Summer Safety when Mowing the Lawn

LawnmowerJuly 12, 2011 – It is that time of year again, the spring rains and long warm days have lawns throughout New England growing rapidly green.  For homeowners, this means taking out the lawnmower and trying to make your lawn look like the outfield grass at Fenway Park.  Understandably, mowing the lawn can often be a time consuming task and as a result, it is tempting to shorten it by any means possible.  The unfortunate result is that people are cutting corners and not taking precautions when mowing the lawn and these trends and shortcuts are resulting in an increase of lawn mower related injuries.

In 2010 alone, approximately 253,000 individuals were treated for lawn mower related injuries according to the US Consumer Product Safety Commission.  This number was up 3% compared to 2009.  According to the American Society for Surgery of the Hand, 22% of the injuries involve the wrist, hand or finger, 14% involve the foot, ankle or toes and 25% of all hand and foot injuries result in amputation.  Other common injuries result in objects flying from the lawnmower and injuring the eye or people in the surrounding area.

Even for the most experienced lawn care expert, it is easy to take the power of a rotary lawn mower for granted.  The motion of a standard rotary blade is equivalent to dropping a 21 pound weight from a height of 100 feet or three times the energy that expels a bullet from a .357 magnum pistol.  An object in the path of a rotary blade can be sent flying from the lawnmower at speeds up to 100 miles per hour.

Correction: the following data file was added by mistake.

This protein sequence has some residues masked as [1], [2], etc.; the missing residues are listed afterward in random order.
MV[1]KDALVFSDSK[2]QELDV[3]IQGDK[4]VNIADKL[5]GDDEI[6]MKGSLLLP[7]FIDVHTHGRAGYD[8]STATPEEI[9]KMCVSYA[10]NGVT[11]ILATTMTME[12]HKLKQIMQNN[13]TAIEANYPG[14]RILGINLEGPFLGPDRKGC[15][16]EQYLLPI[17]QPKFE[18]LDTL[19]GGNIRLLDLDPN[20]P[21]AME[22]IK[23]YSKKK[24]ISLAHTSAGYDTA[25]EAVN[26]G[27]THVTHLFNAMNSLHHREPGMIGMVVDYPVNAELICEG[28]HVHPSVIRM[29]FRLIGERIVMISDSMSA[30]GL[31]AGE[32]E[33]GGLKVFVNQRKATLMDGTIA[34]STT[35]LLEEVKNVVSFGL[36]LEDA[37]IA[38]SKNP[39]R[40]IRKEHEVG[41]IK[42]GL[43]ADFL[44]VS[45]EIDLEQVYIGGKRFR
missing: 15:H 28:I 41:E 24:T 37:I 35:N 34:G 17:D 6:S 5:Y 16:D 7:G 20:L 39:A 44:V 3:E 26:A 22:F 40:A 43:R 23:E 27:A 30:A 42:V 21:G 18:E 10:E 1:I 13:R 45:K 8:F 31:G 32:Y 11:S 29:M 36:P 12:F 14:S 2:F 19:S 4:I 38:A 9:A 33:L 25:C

The good news is that most lawn mower injuries are easily preventable.  According to Dr. Rod Bruno, a hand surgeon at Access Sports Medicine & Orthopaedics, “Every year I inevitably see the same thing.  Despite the warnings, somebody tips the lawnmower over and reaches underneath to unclog some grass or debris.  They don’t realize that even if the blade has stopped there may still be some energy stored in that rotary blade and it is ready to go as soon as the clog is released.  The lawnmower can cause devastating injuries to the hand.  You should never stick your hand in the path of the blade, there are no exceptions.”

Other easy ways that we can prevent lawnmower injuries are to make sure that the mower has an emergency shut-off if the handle is released, always clear objects and debris from the path before mowing, wear sturdy, closed toe shoes, and never mow backward or in reverse unless absolutely necessary.  Also, children should be kept at a safe distance (greater than 20 feet) and should never be allowed to ride a mower as a passenger.  Lawnmower operators should also wear eye and ear protection to protect the eyes from flying debris and to prevent hearing loss from long term exposure to noise.

Dr. Bruno concludes, “We all aspire to have the nicest lawn in the neighborhood, it would be nice if that goal could be accomplished without unnecessary trips to the emergency room.”